Before we implemented our current View Hierarchy feature, we were only able to tell our users whether or not a defect existed in their UI, but we couldn’t show them where or why, and we couldn’t offer a solution.
View Hierarchy’s 3D layers became the solution. With this feature, developers can see the UI elements of separate app views and inspect each layer with its respective properties.
Motivated by the limitations of a single screenshot and inspired by Xcode’s View Hierarchy tool, we decided to implement this elegant visualization feature, which went into production in our February 2017 Instabug SDK release.
At first we thought it would be easy — just iterate through all UIViews in all UIWindows, store some information about these views, capture screenshots, and recreate in the dashboard. Turns out, it wasn’t so straightforward.
Challenge: Visible Frame Calculation
The first challenge was calculating the visible frame of the UIView in order to capture and display it correctly in the Instabug dashboard. We started with this:
But after this failed to deliver the right frame for us in some cases, we realized that we couldn’t just map the UIView frame to window bounds. Again, not so straightforward.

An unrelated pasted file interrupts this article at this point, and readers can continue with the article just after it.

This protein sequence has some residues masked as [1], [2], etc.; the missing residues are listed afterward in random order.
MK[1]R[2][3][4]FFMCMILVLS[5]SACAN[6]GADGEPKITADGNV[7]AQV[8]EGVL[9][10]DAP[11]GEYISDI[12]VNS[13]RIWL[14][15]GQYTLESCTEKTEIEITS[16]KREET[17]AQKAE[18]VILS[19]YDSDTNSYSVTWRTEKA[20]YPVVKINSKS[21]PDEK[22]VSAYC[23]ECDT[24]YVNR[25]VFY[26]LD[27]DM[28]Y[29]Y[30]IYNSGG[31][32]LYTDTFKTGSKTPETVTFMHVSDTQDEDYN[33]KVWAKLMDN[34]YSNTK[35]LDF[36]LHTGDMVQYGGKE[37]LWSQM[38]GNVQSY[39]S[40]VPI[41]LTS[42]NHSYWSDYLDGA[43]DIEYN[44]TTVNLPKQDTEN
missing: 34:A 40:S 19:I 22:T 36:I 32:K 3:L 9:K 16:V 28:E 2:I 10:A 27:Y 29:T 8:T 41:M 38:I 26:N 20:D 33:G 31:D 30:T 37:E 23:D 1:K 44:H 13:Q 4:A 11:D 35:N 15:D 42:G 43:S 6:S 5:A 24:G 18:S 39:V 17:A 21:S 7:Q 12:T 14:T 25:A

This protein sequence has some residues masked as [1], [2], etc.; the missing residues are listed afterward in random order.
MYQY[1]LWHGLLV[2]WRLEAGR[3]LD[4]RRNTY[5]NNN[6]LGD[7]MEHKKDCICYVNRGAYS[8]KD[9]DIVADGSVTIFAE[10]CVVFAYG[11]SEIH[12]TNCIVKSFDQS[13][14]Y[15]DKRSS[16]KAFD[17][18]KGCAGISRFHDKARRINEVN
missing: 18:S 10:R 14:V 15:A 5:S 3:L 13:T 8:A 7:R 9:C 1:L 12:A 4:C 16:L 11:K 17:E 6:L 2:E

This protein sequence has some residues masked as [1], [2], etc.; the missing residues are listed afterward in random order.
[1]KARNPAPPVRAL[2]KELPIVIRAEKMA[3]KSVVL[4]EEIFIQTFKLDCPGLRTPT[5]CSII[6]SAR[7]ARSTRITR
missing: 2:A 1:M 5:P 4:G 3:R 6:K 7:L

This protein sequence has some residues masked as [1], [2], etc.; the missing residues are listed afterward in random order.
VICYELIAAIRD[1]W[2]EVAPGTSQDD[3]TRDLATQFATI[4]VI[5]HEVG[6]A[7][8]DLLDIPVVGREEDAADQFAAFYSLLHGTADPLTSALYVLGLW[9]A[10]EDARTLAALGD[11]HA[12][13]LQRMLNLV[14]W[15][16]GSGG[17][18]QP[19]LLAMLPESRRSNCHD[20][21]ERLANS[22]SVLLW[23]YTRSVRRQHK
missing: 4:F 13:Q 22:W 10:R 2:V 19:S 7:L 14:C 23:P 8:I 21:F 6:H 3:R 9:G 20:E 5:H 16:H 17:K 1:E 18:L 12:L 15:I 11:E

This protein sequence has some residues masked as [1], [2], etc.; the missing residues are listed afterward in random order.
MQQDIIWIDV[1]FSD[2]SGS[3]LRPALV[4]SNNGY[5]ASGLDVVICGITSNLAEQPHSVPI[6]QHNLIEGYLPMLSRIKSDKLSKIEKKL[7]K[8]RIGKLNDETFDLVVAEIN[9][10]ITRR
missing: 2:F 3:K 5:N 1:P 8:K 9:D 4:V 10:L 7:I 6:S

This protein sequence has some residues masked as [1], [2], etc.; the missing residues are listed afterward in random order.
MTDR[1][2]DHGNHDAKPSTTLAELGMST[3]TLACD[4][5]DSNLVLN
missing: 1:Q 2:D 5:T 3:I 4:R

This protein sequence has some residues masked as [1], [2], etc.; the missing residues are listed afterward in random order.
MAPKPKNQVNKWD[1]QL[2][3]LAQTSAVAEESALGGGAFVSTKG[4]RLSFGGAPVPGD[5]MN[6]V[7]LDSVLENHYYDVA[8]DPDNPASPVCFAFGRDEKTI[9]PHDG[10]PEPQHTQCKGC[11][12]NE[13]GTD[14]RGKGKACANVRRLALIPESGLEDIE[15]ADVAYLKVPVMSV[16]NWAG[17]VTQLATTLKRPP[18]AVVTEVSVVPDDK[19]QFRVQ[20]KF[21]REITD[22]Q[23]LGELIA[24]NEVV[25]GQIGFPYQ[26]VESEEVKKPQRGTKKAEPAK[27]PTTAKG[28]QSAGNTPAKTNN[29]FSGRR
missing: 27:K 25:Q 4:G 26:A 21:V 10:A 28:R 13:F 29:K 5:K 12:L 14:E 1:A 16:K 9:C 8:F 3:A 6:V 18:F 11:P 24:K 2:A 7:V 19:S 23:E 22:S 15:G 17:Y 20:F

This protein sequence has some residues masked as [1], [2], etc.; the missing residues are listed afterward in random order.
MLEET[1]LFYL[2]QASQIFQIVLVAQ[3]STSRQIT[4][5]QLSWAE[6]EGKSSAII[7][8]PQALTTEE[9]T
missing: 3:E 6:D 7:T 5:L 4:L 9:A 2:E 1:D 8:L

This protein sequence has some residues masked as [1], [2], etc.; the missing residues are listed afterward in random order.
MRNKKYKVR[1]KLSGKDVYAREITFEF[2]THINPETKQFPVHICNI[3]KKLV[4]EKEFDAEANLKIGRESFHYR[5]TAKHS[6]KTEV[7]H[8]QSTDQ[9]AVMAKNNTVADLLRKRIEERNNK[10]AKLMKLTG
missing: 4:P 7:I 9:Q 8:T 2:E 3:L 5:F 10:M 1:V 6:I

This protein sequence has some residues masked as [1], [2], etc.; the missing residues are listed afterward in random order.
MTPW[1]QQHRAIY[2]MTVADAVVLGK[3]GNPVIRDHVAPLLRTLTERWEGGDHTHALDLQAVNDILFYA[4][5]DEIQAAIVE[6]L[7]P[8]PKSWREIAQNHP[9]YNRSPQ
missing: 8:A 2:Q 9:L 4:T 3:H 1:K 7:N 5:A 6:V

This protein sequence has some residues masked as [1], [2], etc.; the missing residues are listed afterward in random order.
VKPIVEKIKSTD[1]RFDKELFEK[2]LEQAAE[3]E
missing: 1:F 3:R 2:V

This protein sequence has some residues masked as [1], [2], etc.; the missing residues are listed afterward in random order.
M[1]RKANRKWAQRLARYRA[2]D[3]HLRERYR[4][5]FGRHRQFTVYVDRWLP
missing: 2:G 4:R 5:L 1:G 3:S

Sometimes, we found that the mapped frame was inside the UIWindow bounds, but the superview frame was outside the UIWindow bounds. While the UIWindow remained in an absolute position, the superview shifted relative to it.
The app views essentially form a chain, so we figured out that we had to get each visible frame by recursively capturing the intersections between the superview and the subview frame.
But this didn’t work all the time, thanks to clipsToBounds. If clipsToBounds = true for the UIView, we capture the intersection. If not, we capture only the UIView frame because the intersection will be visible outside its superview.
The second exception to the intersection method is UIScrollView. We modified Apple’s API and in cases with a scroll view, we calculate the visible frame like this:
Challenge: Frozen Activity Indicator
The next big challenge was capturing such a large number of screenshots, around 70. Taking a screenshot of each view in the app takes time, and since we can’t access UI elements from a background thread, we have to capture the screenshots in the main thread. These factors caused performance issues.
At first, we took all the screenshots at once and put it in an array. But capturing the screenshots in the main thread meant that when we were taking the screenshots, the UI was totally frozen and we couldn’t display an activity indicator. So how could we capture around 70 views without taking a lot of time or blocking the UI?
We leveraged data structure by using linked lists, with one node pointing to the next node instead of one container holding everything. This gives the UI a chance to update itself between nodes.
Each node captures a UIView screenshot and the screenshot of the next node is captured in a dispatch_async on the main queue. Since tasks begin and finish executing in the order in which they are received on the main queue, the asynchronous execution of each node leaves a gap in between one node pointing to the next, which gives the activity indicator time to load in between each task (capturing a single screenshot).